The nation's most popular medical myths revealed

Wearing socks with onions in them overnight to help a cold and rubbing butter onto a burn are among the most common health myths believed by people, according to a survey of the nation's favourite old wives' tale cures.

Some people believe that wearing socks with onions in them overnight can aid recovery from a cold. Picture: TSPL
Some people believe that wearing socks with onions in them overnight can aid recovery from a cold. Picture: TSPL

The report also found that people believed that a “hair of the dog” would help a hang­over, while the site also said that urinating on a jellyfish sting would have little benefit.

The most commonly tried home remedy was gargling with salt water to relieve a sore throat, which had been attempted by 56 per cent of people and is accepted by health professionals to have some benefits.

However, the next most popular self-medication was “sweating out a cold”, which medical experts at Pharmacy­, which carried out the research, said would not work, adding that it might make you more comfortable to stay warm, but would not speed the healing process.

Arguably the strangest home remedy – that of sleeping in a pair of socks filled with onions to stave off a cold, which has been done by 8 per cent of people, half of whom believe it is effective – has been dismissed by the pharmacy website as having “no evidence” that is has any benefits.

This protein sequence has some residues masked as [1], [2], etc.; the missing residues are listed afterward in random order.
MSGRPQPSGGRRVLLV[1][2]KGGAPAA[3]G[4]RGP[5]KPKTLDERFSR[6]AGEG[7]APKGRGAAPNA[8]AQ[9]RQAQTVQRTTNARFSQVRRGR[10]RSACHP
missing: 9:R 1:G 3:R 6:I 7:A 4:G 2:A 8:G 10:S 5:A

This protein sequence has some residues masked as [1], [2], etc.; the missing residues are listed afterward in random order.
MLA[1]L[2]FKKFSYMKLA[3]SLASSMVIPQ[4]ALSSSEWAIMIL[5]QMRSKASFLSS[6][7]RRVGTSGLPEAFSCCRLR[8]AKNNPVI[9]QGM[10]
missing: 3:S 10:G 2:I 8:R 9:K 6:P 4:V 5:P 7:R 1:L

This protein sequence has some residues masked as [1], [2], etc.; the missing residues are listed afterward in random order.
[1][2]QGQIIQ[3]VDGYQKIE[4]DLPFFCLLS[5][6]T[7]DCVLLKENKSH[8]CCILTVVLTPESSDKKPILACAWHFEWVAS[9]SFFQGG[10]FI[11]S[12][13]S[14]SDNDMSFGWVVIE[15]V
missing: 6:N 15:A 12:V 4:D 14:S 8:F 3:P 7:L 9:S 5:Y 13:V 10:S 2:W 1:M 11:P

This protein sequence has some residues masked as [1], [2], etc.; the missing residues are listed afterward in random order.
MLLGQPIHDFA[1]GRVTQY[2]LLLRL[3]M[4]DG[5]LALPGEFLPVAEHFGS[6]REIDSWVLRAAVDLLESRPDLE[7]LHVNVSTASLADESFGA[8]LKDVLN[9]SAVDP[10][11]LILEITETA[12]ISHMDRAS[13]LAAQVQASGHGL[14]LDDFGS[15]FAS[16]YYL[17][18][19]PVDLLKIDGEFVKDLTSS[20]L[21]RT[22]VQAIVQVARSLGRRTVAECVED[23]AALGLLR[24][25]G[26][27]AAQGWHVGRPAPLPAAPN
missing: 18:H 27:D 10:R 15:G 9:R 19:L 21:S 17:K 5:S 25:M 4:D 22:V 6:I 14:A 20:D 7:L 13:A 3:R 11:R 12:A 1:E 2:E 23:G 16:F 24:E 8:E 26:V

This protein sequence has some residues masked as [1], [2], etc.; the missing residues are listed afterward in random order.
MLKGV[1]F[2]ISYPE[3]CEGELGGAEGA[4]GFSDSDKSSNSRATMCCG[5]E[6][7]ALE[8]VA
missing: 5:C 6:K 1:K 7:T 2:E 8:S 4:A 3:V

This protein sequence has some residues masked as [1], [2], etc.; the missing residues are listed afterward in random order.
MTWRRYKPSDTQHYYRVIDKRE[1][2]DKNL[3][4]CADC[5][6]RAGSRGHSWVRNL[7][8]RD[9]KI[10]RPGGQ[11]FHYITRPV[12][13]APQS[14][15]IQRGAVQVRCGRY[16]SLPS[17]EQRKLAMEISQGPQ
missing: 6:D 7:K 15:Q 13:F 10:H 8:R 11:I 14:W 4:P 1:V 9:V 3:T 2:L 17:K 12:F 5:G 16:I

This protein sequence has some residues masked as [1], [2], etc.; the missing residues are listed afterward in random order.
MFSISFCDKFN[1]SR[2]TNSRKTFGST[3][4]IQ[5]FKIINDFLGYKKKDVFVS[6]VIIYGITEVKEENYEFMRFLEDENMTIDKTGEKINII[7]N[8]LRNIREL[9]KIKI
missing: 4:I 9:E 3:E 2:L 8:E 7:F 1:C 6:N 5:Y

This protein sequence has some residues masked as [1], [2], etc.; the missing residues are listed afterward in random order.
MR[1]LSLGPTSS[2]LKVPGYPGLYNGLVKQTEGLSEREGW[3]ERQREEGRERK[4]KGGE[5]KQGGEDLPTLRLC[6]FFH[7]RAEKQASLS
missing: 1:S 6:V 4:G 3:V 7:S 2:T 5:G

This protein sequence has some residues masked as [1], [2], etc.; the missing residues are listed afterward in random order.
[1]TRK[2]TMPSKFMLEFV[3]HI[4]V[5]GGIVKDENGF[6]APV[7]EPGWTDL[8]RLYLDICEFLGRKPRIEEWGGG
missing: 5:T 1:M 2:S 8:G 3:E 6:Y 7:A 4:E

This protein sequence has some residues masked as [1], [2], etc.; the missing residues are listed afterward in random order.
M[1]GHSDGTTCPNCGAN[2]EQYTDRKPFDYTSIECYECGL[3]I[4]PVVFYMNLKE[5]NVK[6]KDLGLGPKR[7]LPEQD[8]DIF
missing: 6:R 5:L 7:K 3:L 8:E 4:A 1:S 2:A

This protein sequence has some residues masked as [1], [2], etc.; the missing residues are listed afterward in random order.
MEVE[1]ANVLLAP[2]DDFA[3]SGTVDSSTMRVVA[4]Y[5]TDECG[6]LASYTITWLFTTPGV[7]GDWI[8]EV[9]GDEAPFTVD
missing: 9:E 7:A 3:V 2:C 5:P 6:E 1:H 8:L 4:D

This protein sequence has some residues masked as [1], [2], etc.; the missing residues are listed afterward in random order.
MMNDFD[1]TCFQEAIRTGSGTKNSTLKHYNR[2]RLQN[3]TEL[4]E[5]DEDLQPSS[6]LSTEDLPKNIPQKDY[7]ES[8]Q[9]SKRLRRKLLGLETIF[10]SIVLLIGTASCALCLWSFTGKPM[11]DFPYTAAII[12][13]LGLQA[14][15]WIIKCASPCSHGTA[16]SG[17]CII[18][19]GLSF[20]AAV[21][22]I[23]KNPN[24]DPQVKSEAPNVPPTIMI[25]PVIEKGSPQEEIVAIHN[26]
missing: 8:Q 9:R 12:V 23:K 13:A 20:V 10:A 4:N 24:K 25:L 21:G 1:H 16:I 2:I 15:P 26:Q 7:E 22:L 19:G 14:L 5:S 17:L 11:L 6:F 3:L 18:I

Some 7 per cent of men have tried rubbing tumeric powder into their head to prevent baldness, which medical experts said would not work and could in fact cause scalp irritation.

Home remedies which pharmacists said could work include putting olive oil in your ear to relieve earache, and rubbing lemon juice on to an insect bite – a method favoured by 14 per cent of people – to relieve stinging and help clean the bite.

Hitesh Dodhia, superintendent pharmacist at Pharmacy­, said: “While some of the common health remedies uncovered in today’s research have no scientific evidence to prove they work, many of them are relatively harmless. What’s more, it’s quite normal that the placebo effect associated with these methods can make people feel as though they’re improving their health.

“However, there are more serious consequences of relying on fictional cures. Firstly, using unproven household remedies should never supersede advice given by a medical professional, nor should using these methods deter people from seeking the help of a pharmacist, GP or doctor.

“Moreover, some of these health remedies can actually do more harm than good – ‘hair of the dog’ may ease the struggles of hangover in the short term but will worsen the effects later on.

“Additionally, it’s important to be very careful when putting olive oil in your ear or washing cuts in seawater; both remedies carry risk of infection, which is why I would advise against such methods.”